Notes[edit]

  1. ^ National Park Service (2006-03-15). "National Register Information System". National Register of Historic Places. National Park Service. 
  2. ^ "Teddy Roosevelt Tours Ole Dixie, Washington Times Article by William Connery". Retrieved 2006-05-03. 

References[edit]

  • Roosevelt, Theodore. An Autobiography. (1913)
  • Harbaugh, William Henry. The Life and Times of Theodore Roosevelt. (1963)
  • Huddleston, Connie M. and Gwendolyn I. Koehler. "Mittie & Thee: An 1853 Roosevelt Romance." (nonfiction) (2015)
  • Koehler, Gwendolyn I. and Connie M. Huddleston. "Between the Wedding & the War: The Bulloch/Roosevelt Letters 1854-1860) (2016)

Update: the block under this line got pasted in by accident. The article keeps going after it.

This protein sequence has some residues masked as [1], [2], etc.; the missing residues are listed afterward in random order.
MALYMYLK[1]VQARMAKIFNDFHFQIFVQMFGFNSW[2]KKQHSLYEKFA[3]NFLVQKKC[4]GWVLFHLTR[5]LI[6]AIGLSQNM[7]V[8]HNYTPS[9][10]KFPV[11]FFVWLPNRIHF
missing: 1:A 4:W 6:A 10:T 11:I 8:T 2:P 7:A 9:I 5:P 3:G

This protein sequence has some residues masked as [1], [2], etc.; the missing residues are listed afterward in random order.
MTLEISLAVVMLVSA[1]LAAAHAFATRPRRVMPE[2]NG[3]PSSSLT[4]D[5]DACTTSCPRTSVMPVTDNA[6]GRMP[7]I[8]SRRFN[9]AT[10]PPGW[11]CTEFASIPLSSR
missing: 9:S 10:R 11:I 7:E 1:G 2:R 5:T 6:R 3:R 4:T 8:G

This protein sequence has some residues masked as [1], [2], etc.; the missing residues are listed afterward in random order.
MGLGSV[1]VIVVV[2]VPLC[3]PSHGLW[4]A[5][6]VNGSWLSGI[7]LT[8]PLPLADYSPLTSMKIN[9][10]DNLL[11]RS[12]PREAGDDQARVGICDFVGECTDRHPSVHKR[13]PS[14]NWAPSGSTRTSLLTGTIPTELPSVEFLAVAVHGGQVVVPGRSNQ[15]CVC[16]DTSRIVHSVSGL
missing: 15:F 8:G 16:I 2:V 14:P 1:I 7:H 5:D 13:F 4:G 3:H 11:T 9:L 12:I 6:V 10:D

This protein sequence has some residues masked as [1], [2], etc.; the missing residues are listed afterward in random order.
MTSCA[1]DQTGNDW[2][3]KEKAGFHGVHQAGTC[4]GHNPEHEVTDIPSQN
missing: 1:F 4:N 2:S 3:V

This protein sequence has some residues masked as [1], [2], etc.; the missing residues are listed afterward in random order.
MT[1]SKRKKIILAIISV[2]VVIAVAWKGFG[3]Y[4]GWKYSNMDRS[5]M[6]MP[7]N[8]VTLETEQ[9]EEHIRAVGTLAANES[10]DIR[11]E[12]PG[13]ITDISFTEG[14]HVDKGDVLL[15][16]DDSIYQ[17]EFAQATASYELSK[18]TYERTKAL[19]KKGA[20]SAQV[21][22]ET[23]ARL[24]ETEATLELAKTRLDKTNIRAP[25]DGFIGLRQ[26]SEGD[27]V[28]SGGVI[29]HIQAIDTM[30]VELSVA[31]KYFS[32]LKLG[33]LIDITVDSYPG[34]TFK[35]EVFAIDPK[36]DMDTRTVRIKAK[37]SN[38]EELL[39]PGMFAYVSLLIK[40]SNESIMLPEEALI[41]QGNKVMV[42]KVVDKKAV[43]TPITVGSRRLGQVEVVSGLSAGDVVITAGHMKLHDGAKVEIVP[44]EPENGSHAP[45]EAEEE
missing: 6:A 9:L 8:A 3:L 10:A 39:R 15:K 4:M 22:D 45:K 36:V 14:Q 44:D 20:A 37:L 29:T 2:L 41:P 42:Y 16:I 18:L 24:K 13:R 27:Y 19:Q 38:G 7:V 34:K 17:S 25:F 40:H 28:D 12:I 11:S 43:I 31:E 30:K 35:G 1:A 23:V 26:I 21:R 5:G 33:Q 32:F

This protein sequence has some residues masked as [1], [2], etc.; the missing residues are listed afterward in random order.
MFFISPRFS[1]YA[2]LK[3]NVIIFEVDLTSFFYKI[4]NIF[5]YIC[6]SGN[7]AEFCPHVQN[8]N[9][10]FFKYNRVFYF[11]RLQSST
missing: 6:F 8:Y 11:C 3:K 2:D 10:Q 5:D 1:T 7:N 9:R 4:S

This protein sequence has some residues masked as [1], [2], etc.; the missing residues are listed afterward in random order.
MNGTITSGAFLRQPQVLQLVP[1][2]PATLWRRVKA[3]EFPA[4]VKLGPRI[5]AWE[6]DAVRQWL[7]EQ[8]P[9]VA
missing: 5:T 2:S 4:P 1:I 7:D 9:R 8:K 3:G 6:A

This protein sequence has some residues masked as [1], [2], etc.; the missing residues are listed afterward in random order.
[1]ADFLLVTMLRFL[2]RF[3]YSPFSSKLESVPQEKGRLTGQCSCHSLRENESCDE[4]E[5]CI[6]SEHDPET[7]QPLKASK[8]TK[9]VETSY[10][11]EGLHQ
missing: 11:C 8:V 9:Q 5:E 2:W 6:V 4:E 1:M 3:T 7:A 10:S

• Morris, Edmund The Rise of Theodore Roosevelt (1979)
  • Morris, Edmund Theodore Rex. (2001)
  • Mowry, George. The era of Theodore Roosevelt and the birth of modern America, 1900-1912. (1954)
  • McCullouch, David. Mornings on Horseback, The Story of an Extraordinary Family, a Vanished Way of Life, and the Unique Child Who Became Theodore Roosevelt (2001) Unfortunately, this book, while displaying a photo of "Mammy" Grace and "Daddy" Williams, calls them "unidentified" on page 131.
  • National Register Information System

External links[edit]